As lockdown has been eased, I have observed that some companies have returned back to their old behavior.  There will be a larger gap between the companies who stick to their old rules and those who adapt to the new customs. Businesses with international operations may want to be aware of this and apply styles, which suit different countries and regions.

Local and Global – the importance of partnerships

During lockdown, when people had to isolate themselves, and access to essentials was difficult, the local community support network has become a key to supporting daily life.  Small local shops, which understand local requirements, have acted swiftly to stock up on products which large supermarkets struggled to source. They also have offered customised services such as a delivery to the local community and sourcing of specific products for vulnerable people.  In the past, many people had chosen convenience in getting everything from large supermarkets but have realised now the importance of local and personalized relationships.


The pandemic also has highlighted importance of global cooperation. Whilst this unknown virus spreads around the world, scientists, politicians and businesses have had to learn from each other and work together to establish the best practices.  A single country or company could not have tackled this challenging situation itself.

I do not believe in protectionism. Globalism with a cooperative mindset will be the way. Indeed, I believe in the importance of relationships in the business world in the same way that Japanese culture values relationships.


From a business perspective, this global pandemic has also paralysed global logistics, supply chains and people’s movement.  Some companies, who had moved their factories abroad due to lower labour and operational costs, are already re-considering bringing back some production lines to their own countries.  Others have started looking for overseas partners as their staff cannot travel abroad.  These actions have been taken not as temporary measures but as permanent arrangements in order to build more resilient and flexible supply chains and business models.  


The important point here is that companies do not have to necessarily establish everything by themselves.  Working with reliable partners, supply chains and business models can be more resilient and effective and possibly be a better way to understand the local market requirements.


The answer is not to choose either global “or” local but it is both global “and” local.

Importance of “Fail Fast” and “Correct Fast”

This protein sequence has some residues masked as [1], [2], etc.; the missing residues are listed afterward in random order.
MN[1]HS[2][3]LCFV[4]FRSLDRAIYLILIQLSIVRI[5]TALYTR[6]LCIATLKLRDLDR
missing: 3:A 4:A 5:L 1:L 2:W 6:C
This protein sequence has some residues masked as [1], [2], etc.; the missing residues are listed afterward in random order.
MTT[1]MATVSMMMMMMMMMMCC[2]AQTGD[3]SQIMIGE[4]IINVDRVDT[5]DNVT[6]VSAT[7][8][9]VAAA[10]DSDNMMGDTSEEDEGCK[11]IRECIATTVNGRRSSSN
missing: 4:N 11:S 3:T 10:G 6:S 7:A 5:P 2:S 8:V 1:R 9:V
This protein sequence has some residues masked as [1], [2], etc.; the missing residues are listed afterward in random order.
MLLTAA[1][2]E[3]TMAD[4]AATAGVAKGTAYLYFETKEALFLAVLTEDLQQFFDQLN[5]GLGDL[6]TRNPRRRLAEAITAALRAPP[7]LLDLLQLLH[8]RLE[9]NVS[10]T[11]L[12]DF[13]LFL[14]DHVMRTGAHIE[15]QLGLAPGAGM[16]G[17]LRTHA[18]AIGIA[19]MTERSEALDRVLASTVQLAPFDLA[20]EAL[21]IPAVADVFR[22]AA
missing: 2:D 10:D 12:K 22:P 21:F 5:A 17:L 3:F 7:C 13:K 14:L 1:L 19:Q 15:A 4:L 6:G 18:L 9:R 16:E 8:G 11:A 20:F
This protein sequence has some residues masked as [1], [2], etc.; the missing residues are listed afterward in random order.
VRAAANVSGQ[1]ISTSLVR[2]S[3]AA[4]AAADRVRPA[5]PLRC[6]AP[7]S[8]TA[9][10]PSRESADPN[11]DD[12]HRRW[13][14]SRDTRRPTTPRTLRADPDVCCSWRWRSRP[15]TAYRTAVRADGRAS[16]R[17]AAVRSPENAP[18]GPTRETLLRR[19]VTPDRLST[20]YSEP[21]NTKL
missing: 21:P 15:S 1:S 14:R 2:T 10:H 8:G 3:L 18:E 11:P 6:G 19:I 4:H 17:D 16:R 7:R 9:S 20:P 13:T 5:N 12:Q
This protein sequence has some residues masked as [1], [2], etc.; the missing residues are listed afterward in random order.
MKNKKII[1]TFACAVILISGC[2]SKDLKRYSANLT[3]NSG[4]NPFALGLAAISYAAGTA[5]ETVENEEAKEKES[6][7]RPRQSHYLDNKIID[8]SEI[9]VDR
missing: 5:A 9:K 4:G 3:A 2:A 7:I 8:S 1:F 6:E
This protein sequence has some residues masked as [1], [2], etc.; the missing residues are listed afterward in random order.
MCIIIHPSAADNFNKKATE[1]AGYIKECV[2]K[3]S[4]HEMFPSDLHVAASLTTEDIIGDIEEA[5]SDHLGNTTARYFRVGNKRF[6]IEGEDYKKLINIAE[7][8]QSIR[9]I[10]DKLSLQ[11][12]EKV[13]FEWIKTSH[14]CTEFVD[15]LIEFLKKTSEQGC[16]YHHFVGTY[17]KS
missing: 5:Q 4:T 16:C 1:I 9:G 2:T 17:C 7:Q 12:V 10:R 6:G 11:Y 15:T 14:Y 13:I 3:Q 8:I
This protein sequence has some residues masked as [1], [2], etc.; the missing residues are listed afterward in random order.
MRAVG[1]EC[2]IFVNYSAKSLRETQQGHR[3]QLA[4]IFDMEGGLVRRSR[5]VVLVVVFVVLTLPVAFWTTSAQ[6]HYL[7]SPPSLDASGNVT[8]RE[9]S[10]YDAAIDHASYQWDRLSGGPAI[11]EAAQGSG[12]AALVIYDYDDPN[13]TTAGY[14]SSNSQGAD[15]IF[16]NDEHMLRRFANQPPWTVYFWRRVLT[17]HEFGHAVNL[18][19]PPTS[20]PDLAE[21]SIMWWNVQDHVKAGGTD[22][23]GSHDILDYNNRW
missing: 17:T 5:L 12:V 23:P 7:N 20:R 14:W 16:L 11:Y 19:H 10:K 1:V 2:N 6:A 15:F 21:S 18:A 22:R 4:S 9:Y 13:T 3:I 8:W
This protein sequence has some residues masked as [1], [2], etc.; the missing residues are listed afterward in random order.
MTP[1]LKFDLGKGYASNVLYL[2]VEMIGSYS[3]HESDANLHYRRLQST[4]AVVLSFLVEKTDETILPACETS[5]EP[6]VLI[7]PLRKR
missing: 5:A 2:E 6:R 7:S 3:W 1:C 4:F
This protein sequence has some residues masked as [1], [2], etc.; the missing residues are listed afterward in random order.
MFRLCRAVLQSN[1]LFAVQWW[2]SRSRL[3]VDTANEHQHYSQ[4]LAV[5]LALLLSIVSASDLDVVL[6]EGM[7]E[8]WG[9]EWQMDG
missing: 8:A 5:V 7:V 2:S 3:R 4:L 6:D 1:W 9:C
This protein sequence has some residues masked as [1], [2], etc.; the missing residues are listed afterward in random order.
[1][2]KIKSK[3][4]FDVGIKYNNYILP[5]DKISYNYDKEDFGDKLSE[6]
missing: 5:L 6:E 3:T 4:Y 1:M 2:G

Faced with a fast-spreading and relatively unknown virus, governments had to apply every possible analysis from scientific, political, and economic perspectives and make some very quick decisions.  Although advanced digital and medical technologies, as well as expert knowledge were applied, COVID-19 spread faster than the human decision-making processes could keep up with.  I can imagine how difficult it was for all countries when they were forced to make difficult decisions before finalising their analysis and having to deal with relatively high levels of uncertainty in the data. None of the decisions were perfect but on average, it appears that they saved more lives than if no decision was made at all.


What I learned from this was the importance of “Fail Fast” and “Correct Fast”.

It is very difficult to take risks.  We naturally want to delay the decision point until we feel confident and comfortable. In some countries like Japan, failure means embarrassment and it is difficult to be given a second chance (nowadays the trend is changing though).  When the world is moving faster, delaying the decision-making could make the situation worse.  It’s better to make the best decision at that point, act, and analyse the result – run all the process as quickly as possible – then if it fails, correct it fast.


Today, as more research and analysis are revealed, we have started hearing “This could have been done.”, “That should have done.”  It is important to understand the results but let’s not to use these to blame someone.  We should appreciate the best possible decision was made at that point, learn from it and move forward.

Everything is equal

I have taken this pandemic as a warning from nature as to the arrogance of human beings.

This incident has taught us that everything should be equal; between nature and human, client and supplier and between individuals.  These relationships should not be about one person or party controlling another person or party.   When everyone stands on equal ground, embraces differences and removes silo mentalities, we can achieve real collaboration and create a more compassionate world.


The world had to make so much sacrifice.  Too many lives have been lost and many people have experienced pain and sorrow.  We express our sincere condolences and promise that we will not waste our learning. We should not go back to where we were.  We do not have to wait for the world to change. Let’s make positive changes and leave the world in a better place.


At Ocean Bridge Management we look forward to welcoming you all to create ideas, partnerships and continued success in a ‘new’ world. 

Please contact us if you would like to discuss further.